Treat your students well. Almost all of the serious failure that I have come across in twenty years of teaching and thirty more around campuses came from the failure of support systems under pressure unrelated to academic tasks. Students’ parents have troubles, students’ children need care, landlords and jobs demand and demand, and the system is designed to harness graduates to a debt sufficiently great as to disable genuine production.

Yet they continue–many from the airy promise of money and status, to be sure, but others from an understanding of what they might do with knowledge, including what they might do for the others around them.

It is a quiet and bland-looking but very real sort of heroism, though that is an aspect of their actions of which they themselves are usually altogether unaware. It has been a privilege to see it and to know it in somewhat the same way that one may see and know mountains and rivers and lakes. The hopes that I have that we may pull ourselves out of the hole that we have created for ourselves come from their persistence and insight.


#17

Not always. The link is therefore not necessary.


#18

“on average”


#19

Education should be free. In the old days 60s and 70s city universities were virtually free. You never know were the next genius is if you charge all this $$$. We have money for endless wars which is more important.


#20

Obviously proofos and typos, the likes of which I ride my students for, but CD’s editing tool is time-limited. So it goes…


#21

Tom, I taught at several large state community colleges through a 14-year period. These are familiar characterizations.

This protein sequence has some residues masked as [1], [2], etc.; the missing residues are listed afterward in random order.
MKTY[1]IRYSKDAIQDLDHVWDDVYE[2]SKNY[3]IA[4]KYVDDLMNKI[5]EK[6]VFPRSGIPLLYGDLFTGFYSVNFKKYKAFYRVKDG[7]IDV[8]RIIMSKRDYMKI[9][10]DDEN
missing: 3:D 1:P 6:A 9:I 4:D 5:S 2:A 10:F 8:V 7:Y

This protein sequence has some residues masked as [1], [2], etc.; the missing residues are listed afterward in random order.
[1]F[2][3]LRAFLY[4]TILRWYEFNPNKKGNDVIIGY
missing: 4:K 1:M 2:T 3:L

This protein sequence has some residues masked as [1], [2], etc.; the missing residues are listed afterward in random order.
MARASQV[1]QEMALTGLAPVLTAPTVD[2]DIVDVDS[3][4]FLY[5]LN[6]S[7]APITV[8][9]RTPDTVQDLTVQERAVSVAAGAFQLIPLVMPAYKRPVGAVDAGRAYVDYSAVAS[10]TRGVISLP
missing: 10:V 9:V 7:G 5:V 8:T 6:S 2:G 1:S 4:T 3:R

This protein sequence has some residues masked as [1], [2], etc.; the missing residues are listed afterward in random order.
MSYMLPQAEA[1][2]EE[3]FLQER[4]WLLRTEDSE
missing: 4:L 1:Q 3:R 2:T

I can speak for the homelessness and some measure of hunger as well; I gave more than a few students advice about each, since I’d had my own experiences. I would add sleeplessness to this: it comes out of the solutions that they find to other problems.

It was fascinating and a bit eerie to be laid off for lack of funds just after the school had turned away over a thousand nursing students in a single semester–and all during a nurses’ strike. You’d think someone would have consulted the Math department.

I don’t mind the grad school courses I teach now; they’re a good deal less work. But I do miss the students who are just returning to education for solutions.


#22

Even private universities and colleges were affordable. I was working class (still am) and got some grants, but I mostly worked my way through Northwestern University in a little over three years. I graduate with $600 (that’s hundred) in loans.That’s about $3,800 today. Nothing like my daughter’s $16,000 from Florida community colleges or the hundreds of thousands at four-year institutions. Does anybody at all get how fucked capitalism is???